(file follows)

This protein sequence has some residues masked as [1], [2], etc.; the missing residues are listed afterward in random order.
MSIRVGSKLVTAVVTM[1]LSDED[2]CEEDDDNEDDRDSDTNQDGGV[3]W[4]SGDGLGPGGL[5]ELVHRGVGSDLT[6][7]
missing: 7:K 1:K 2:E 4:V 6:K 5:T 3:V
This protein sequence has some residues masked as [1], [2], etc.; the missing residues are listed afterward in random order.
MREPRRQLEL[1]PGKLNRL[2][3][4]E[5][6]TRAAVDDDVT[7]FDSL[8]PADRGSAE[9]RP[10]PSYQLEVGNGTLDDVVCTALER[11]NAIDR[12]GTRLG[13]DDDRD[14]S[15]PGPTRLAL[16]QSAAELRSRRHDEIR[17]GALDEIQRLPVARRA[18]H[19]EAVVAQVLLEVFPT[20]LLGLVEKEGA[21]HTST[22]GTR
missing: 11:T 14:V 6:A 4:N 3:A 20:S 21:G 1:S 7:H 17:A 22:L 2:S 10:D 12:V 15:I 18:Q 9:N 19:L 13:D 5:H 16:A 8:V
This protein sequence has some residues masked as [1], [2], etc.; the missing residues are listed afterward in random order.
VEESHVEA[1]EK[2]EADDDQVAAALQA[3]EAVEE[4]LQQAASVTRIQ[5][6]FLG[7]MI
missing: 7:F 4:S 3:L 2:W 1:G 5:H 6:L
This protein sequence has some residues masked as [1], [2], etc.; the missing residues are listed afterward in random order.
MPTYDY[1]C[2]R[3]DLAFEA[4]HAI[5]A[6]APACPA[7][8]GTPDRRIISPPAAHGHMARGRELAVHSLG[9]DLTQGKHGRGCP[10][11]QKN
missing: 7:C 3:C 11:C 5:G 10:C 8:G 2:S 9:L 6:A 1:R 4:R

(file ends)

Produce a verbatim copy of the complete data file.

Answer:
This protein sequence has some residues masked as [1], [2], etc.; the missing residues are listed afterward in random order.
MSIRVGSKLVTAVVTM[1]LSDED[2]CEEDDDNEDDRDSDTNQDGGV[3]W[4]SGDGLGPGGL[5]ELVHRGVGSDLT[6][7]
missing: 7:K 1:K 2:E 4:V 6:K 5:T 3:V
This protein sequence has some residues masked as [1], [2], etc.; the missing residues are listed afterward in random order.
MREPRRQLEL[1]PGKLNRL[2][3][4]E[5][6]TRAAVDDDVT[7]FDSL[8]PADRGSAE[9]RP[10]PSYQLEVGNGTLDDVVCTALER[11]NAIDR[12]GTRLG[13]DDDRD[14]S[15]PGPTRLAL[16]QSAAELRSRRHDEIR[17]GALDEIQRLPVARRA[18]H[19]EAVVAQVLLEVFPT[20]LLGLVEKEGA[21]HTST[22]GTR
missing: 11:T 14:V 6:A 4:N 3:A 20:S 21:G 1:S 7:H 17:A 22:L 2:S 10:D 12:V 15:I 18:Q 9:N 19:L 13:D 5:H 16:A 8:V
This protein sequence has some residues masked as [1], [2], etc.; the missing residues are listed afterward in random order.
VEESHVEA[1]EK[2]EADDDQVAAALQA[3]EAVEE[4]LQQAASVTRIQ[5][6]FLG[7]MI
missing: 7:F 4:S 3:L 2:W 1:G 5:H 6:L
This protein sequence has some residues masked as [1], [2], etc.; the missing residues are listed afterward in random order.
MPTYDY[1]C[2]R[3]DLAFEA[4]HAI[5]A[6]APACPA[7][8]GTPDRRIISPPAAHGHMARGRELAVHSLG[9]DLTQGKHGRGCP[10][11]QKN
missing: 7:C 3:C 11:C 5:G 10:C 8:G 2:S 9:L 6:A 1:R 4:R